Cabin fever

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Interior of Fure's Cabin in Alaska, U.S.

Cabin fever is the distressing claustrophobic irritability or restlessness experienced when a person, or group, is stuck at an isolated location or in confined quarters for an extended time.[1] A person may be referred to as stir-crazy, derived from the use of stir meaning "prison".[2]

A person may experience cabin fever in a situation such as being isolated within a vacation cottage out in the countryside, spending long periods underwater in a submarine, or being otherwise isolated from civilization, for instance during a stay-at-home order or under martial law. During cabin fever, a person may experience sleepiness or sleeplessness, have a distrust of anyone they are with, or have an urge to go outside even in adverse conditions such as poor weather or limited visibility. The concept is also invoked humorously to indicate simple boredom from being home alone for an extended period of time.[3]

Cabin fever is not itself a disease and there is no diagnosis. However, related symptoms can lead the sufferer to make irrational decisions that could potentially threaten their life or the life of the group with whom they are confined. Some examples would be suicide or paranoia, or leaving the safety of a cabin during a terrible snow storm that one may be stuck in.[4]


One therapy for cabin fever is as simple as getting out and interacting with nature directly. Research has demonstrated that even brief interactions with nature can promote improved cognitive functioning, support a positive mood, and overall well-being.[5] Escaping the confinement of the indoors and changing one's scenery and surroundings can easily help an individual experiencing cabin fever improve their mental state. Going outside to experience the openness of the world will stimulate the brain and body enough to eliminate feelings of intense claustrophobia, paranoia, and restlessness associated with cabin fever.[6]

There is little evidence of those suffering from cabin fever seeing therapists or counselors for treatment; most sufferers simply discuss their symptoms with family or friends as a way of coping with feelings of loneliness and boredom.[citation needed] However, there are cases of "cabin fever" that are diagnosed as mid-winter depression,[7] or seasonal affective disorder (SAD).[8]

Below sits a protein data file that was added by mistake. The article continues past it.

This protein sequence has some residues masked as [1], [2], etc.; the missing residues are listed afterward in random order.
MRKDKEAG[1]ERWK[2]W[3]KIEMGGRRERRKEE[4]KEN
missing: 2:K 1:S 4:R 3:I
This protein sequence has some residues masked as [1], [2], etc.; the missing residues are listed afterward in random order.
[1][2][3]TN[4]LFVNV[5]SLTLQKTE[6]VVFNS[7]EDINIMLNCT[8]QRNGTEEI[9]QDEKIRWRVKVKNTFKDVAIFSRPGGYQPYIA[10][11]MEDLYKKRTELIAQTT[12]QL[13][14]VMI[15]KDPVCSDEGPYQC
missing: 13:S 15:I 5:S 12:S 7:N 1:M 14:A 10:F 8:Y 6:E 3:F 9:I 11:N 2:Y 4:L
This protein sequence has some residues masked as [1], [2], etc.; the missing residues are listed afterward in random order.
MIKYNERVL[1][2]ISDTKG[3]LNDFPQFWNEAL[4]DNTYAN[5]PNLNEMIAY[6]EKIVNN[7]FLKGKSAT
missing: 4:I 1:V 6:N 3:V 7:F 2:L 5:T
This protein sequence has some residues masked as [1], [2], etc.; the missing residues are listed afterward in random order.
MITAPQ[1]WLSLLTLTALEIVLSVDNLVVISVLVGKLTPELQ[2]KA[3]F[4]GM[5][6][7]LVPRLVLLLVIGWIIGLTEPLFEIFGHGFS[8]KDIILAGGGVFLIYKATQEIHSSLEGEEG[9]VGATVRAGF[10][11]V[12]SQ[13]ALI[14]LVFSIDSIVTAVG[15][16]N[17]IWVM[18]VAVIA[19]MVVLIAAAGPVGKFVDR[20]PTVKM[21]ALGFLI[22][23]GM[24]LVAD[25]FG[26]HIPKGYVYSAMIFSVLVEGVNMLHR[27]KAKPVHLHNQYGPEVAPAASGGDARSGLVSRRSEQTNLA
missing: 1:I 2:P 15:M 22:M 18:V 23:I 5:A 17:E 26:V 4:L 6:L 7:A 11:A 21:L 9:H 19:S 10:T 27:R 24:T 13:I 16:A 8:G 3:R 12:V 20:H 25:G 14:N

In popular culture[edit]

The concept of cabin fever was used as a theme in Fyodor Dostoevsky's 1866 novel Crime and Punishment, Chaplin's 1925 film The Gold Rush, Stefan Zweig's 1948 novella The Royal Game, the 1980 horror film The Shining and The Simpsons episode "Mountain of Madness." In the 1996 film Muppet Treasure Island the crew of the Hispaniola sing a production number about succumbing to cabin fever. The 2019 psychological horror film The Lighthouse depicts the story of two lighthouse keepers who start to lose their sanity when a storm strands them on the remote island where they are stationed.[9] The television show Mythbusters had Adam and Jamie simulate a cabin fever scenario. The hosts concluded that the myth of cabin fever was plausible since the hosts did develop some psychological symptoms commonly associated with cabin fever.

See also[edit]


  1. ^ "Cabin fever". Merriam Webster. Retrieved 2012-04-07.
  2. ^ "Definition of stir-crazy |". Retrieved 2019-11-28.
  3. ^ Ron Alexander (2004-02-03). "Reports From the Bunkers, by Some Survivors; Homebound and Happy". New York Times.
  4. ^ Kehoe, J. P.; Abbott, A. P. (1975-02-01). "Suicide and Attempted Suicide in the Yukon Territory". Canadian Psychiatric Association Journal. 20 (1): 15–23. doi:10.1177/070674377502000104. ISSN 0008-4824. PMID 1122468. S2CID 31274187.
  5. ^ Berman, Marc G.; John Jonides; Stephen Kaplan (2008-02-18). "The Cognitive Benefits of Interacting With Nature" (PDF). Psychological Science. 19 (12): 1207–1212. CiteSeerX doi:10.1111/j.1467-9280.2008.02225.x. PMID 19121124. S2CID 4998427.
  6. ^ Rosenblatt, Paul C.; Anderson, Roxanne Marie; Johnson, Patricia A. (June 1984). "The Meaning of "Cabin Fever"". The Journal of Social Psychology. 123 (1): 43–53. doi:10.1080/00224545.1984.9924512. ISSN 0022-4545.
  7. ^ Christensen, Russ; Dowrick, Peter W. (1983). "Myths of mid-winter depression". Community Mental Health Journal. 19 (3): 177–186. doi:10.1007/bf00759551. ISSN 0010-3853. PMID 6681268. S2CID 33178511.
  8. ^ Rohan, Kelly J. (September 2008), "Symptoms, Prevalence, and Causes of SAD", Coping with the Seasons: Workbook, Oxford University Press, pp. 7–16, doi:10.1093/med:psych/9780195341379.003.0002, ISBN 9780195341379
  9. ^ Jolliffe, Tom. "When Cabin Fever Strikes: The Lighthouse and The Shining Double Bill". Flickering Smith.